DR. WALLACE: I have an oral report due in my history class and I am terrified to speak in front of the class. Up to this point I have successfully avoided having to make any public speeches.
I spoke with my teacher and explained that due to my severe anxiety I cannot complete the assignment, but then she stated she would get back to me on whether I will get a grade of F if I don’t complete the oral report.
Can I go to my counselor and ask for an alternative assignment instead of being forced to accept a failing grade? — Terrified of Public Speaking, via email
TERRIFIED OF PUBLIC SPEAKING: You may have a path out of this assignment if you have a note from your physician clearly stating that you have an anxiety disorder that prevents you from speaking publicly. However, it may be time for you to do your best to step up and try to overcome your fears of public speaking. Don’t forget nearly every other student feels the same way you do to some degree.
I can offer you here a few tips that can help you overcome your fear of public speaking, starting with what I feel is the most logical one: practice, practice, practice! Do this in your own home simply by standing up in your bedroom and carefully reading a few lines of your report. Do this over and over and over again so that you will be very familiar with both the material and the sound of your own voice reading the words aloud.
Be sure to do some deep breathing and exhale slowly so you focus on your material, not the audience in front of you. In fact, when you look up toward the audience you can look slightly over their heads at the wall in the back of the room so that you’re not distracted by any facial expressions other students may have.
Be sure you know your topic well and be organized with some index cards so that your material can easily be read and understood when you begin.
Another idea is to ask your teacher for the opportunity to practice your speech one time with only her in the room after class one day. This might really help you to get the ball rolling in a positive direction.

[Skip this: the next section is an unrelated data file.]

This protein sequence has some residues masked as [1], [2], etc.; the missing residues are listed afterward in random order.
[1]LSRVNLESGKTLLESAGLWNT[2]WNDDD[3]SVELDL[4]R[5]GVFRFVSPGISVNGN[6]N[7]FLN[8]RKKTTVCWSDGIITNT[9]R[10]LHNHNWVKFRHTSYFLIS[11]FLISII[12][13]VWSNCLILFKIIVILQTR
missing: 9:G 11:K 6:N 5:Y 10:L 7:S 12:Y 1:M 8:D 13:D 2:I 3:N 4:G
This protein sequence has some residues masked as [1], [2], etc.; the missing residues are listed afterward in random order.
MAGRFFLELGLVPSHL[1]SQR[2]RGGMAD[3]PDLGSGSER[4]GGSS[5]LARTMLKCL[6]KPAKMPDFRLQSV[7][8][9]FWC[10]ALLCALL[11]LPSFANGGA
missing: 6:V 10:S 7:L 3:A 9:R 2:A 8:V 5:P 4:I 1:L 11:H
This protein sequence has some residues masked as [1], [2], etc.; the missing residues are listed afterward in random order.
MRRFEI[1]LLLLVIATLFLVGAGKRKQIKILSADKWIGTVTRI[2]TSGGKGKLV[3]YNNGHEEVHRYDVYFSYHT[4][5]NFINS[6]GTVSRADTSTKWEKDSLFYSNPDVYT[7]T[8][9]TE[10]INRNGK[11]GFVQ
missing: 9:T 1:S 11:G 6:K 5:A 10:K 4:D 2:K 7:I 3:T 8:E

I feel you can indeed do this oral report, and I know you’ll feel simply wonderful once you finish and find out that it was not as difficult as you perhaps first thought it would be.
I REALLY LIKE THIS OLDER GUY
DR. WALLACE: I met a guy online and we really have a lot in common. I really enjoy all of our written conversations because he’s so smart and clever, and we have exchanged many funny messages back and forth now for several weeks.
This guy told me he is 22 years old, but I’m not sure he’s telling me the truth since I have not yet met him in person.
And now I also have another problem. When he asked me how old I was, I was embarrassed to tell him my real age, so I lied and said that I was 18 so that he wouldn’t be worried about me being too young to talk to a 22-year-old guy.
The problem with this is that I’m really only 14, although I’ll turn 15 this December. I don’t want to lose him as a friend, so I’m afraid to open up and tell him my real age. As all our activity has been exclusively online, is it OK that I continue to lie to him? I understand most people lie to each other when they are anonymous on the internet anyway. — Underage Girl, via email
UNDERAGE GIRL: Whenever any relationship begins with lies, it is doomed to be one in which distrust becomes a hallmark. And all good relationships need a healthy dose of trust and confidence.
The guy told you he was 22 years old and you are only 14 years old, so he is an adult and you are an underage teenager. Do not continue to engage in these communications as nothing good will arise from them; to the contrary, you’re exposing yourself to many potential risks and detriments.
You signed your letter correctly, as an “underage girl,” so you know this is inappropriate. Cease all communications with this person immediately.
Dr. Robert Wallace welcomes questions from readers. Although he is unable to reply to all of them individually, he will answer as many as possible in this column. Email him at [email protected] To find out more about Dr. Robert Wallace and read features by other Creators Syndicate writers and cartoonists, visit the Creators Syndicate website at www.creators.com.